This is one of the older photos in the collection and it looks like a scene from a Thomas Hardy novel! The women has a traditional rural apron and the man leaning on the fence seems to be wearing a smock. This picture is probably taken around 1890. Although you would find no trace on this today, we know that this was the village “pound” where stray animals would be placed (and the owner would have to pay a fine to retrieve it.) The location of the pound was just on the corner of the road leading to the recreation ground by the lode. It is of course unsurprising that the short road alongside the lode is still called “Pound Lane.”
Extra: Last month we showed a picture of the village pound at around 1900. We had the following interesting letter from our “regular correspondent:”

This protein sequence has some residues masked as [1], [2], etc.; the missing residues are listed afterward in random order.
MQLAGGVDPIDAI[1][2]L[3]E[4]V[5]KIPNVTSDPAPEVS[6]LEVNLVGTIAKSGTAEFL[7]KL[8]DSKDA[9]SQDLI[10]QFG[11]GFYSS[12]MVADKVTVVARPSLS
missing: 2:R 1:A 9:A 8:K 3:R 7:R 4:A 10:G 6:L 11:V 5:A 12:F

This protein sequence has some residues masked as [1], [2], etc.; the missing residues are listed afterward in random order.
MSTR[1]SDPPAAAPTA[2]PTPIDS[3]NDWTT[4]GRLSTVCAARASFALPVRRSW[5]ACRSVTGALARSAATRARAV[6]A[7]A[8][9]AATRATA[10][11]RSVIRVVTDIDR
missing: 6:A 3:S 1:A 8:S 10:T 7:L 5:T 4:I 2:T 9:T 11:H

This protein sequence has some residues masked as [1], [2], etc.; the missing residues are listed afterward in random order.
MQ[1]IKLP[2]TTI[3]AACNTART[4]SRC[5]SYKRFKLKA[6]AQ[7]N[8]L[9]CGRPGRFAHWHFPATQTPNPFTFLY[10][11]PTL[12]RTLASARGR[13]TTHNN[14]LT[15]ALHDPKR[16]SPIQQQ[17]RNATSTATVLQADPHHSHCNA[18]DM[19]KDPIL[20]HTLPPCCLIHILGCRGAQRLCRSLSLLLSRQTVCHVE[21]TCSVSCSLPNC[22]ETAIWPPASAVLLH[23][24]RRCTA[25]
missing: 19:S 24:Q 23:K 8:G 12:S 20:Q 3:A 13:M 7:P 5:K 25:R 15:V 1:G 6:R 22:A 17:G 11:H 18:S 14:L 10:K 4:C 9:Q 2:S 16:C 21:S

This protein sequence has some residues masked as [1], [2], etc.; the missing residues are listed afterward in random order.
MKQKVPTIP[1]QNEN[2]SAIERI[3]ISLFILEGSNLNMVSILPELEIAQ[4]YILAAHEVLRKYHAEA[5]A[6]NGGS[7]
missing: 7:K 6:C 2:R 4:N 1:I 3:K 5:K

The picture of pound cottage prompts me to tell you that it still looked like that in the early 20’s but what might interest you is that the last family to live there was William Hayden affectionately known as “Bill Socks” (Most people in village had “Nicknames”. ) He was very proud of his wartime service as a Gunner and very well known in the village as he was the Caretaker,Cleaner,Custodian of the Public Hall. This opened from 2-10 every weekday and was well patronised by the village from young boys (eligible from 14 up) to the village Elders who met to chat and read the papers provided whilst the younger element played Billiards ,Snooker or played Cards I must add that from about 6 p.m. onwards Bill spent most of his time at the White Hart almost opposite returning every half hour or so just to check everything was in order at the Hall.